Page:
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International Journal of Engineering Research in Africa
ISSN: 1663-4144, Vol. 18, pp 123-129
doi:10.4028/www.scientific.net/JERA.18.123
© 2015 Trans Tech Publications, Switzerland
Submitted: 2015-04-09
Revised: 2015-04-10
Accepted: 2015-08-18
Online: 2015-10-07
Experimental verification of force feedback for rehabilitation robot
MORE Marcel1,a*, LÍŠKA Ondrej1,b, KOVÁČ Juraj2,c
1
Technical University of Kosice, Faculty of Mechanical Engineering, Department of Automation,
Control and Human Machine Interaction, Letná 9, 04200 Košice, Slovak Republic
2
Technical University of Kosice, Faculty of Mechanical Engineering, Department of Robotics, B.
Němcovej 32, 04200 Košice, Slovak Republic
a
b
c
marcel.more@tuke.sk, ondrej.liska@tuke.sk, juraj.kovac@tuke.sk
Keywords: force feedback, force measurement, experiment, rehabilitation robot
Abstract. Unlike conventional robots, the equipment provided with pneumatic artificial muscles
cannot integrate standard systems for force measurement. Applied measurement system involves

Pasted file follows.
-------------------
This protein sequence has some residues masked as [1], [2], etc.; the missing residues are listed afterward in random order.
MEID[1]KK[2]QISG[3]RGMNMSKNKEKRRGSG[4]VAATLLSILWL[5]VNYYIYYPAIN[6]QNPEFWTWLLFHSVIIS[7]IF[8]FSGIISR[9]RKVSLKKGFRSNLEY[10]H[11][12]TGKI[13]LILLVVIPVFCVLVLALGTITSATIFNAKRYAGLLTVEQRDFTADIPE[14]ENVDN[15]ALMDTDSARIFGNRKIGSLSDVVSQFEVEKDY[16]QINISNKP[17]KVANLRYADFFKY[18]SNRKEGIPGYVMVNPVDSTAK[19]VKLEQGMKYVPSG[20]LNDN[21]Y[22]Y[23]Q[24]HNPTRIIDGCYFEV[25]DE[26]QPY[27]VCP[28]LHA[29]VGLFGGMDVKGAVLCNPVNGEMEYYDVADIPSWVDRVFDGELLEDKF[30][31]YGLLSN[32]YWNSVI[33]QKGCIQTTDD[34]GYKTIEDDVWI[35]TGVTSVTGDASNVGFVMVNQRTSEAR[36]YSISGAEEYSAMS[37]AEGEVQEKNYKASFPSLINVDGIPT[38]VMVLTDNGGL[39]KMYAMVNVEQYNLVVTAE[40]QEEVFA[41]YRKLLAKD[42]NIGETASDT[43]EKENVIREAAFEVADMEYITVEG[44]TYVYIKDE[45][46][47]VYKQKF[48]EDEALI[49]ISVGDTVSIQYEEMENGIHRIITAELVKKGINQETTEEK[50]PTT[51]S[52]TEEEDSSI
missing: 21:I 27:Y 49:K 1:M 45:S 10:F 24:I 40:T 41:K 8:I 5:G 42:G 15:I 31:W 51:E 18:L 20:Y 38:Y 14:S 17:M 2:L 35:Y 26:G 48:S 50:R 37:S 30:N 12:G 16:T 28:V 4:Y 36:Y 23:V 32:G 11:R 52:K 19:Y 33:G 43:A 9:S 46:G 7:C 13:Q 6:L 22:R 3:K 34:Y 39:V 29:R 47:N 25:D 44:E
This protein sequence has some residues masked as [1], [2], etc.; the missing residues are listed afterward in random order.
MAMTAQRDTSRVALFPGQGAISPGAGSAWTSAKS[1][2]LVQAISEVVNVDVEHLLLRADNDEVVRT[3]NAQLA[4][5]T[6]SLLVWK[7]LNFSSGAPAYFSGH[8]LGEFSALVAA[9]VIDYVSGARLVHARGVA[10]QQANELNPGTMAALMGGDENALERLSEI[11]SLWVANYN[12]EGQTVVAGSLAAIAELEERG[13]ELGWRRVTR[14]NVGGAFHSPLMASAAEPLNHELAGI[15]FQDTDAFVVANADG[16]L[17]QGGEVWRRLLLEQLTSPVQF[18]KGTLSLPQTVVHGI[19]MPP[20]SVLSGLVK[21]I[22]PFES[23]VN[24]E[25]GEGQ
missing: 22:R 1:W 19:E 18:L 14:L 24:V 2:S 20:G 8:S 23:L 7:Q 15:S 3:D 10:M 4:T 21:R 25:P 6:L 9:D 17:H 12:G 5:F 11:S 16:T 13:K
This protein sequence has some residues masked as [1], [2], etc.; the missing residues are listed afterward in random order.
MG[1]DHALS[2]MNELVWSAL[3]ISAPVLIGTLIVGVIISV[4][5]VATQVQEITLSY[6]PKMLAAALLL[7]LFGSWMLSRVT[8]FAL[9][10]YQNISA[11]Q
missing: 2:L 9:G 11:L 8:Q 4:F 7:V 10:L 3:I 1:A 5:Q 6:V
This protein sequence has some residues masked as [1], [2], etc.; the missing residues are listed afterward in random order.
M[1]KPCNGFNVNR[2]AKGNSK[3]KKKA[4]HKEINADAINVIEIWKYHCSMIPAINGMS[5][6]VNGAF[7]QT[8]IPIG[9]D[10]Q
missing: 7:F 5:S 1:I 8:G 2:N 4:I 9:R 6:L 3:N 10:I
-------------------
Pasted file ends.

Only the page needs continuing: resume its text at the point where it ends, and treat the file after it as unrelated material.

specific attributes and requirements for pneumatic muscles. Force feedback of rehabilitation device
equipped with pneumatic muscles was experimentally verified under the laboratory condition.
Introduction
Rehabilitation robot driven by pneumatic artificial muscles (pneumatic artificial muscles PAM),
developed at the Faculty of Engineering Technical University of Kosice is intended for
rehabilitation of the upper limb joints (Fig. 1). It is pluri-articular i.e. it will practice several joints
simultaneously. Each of the arms is driven by two pneumatic muscles in antagonistic involvement,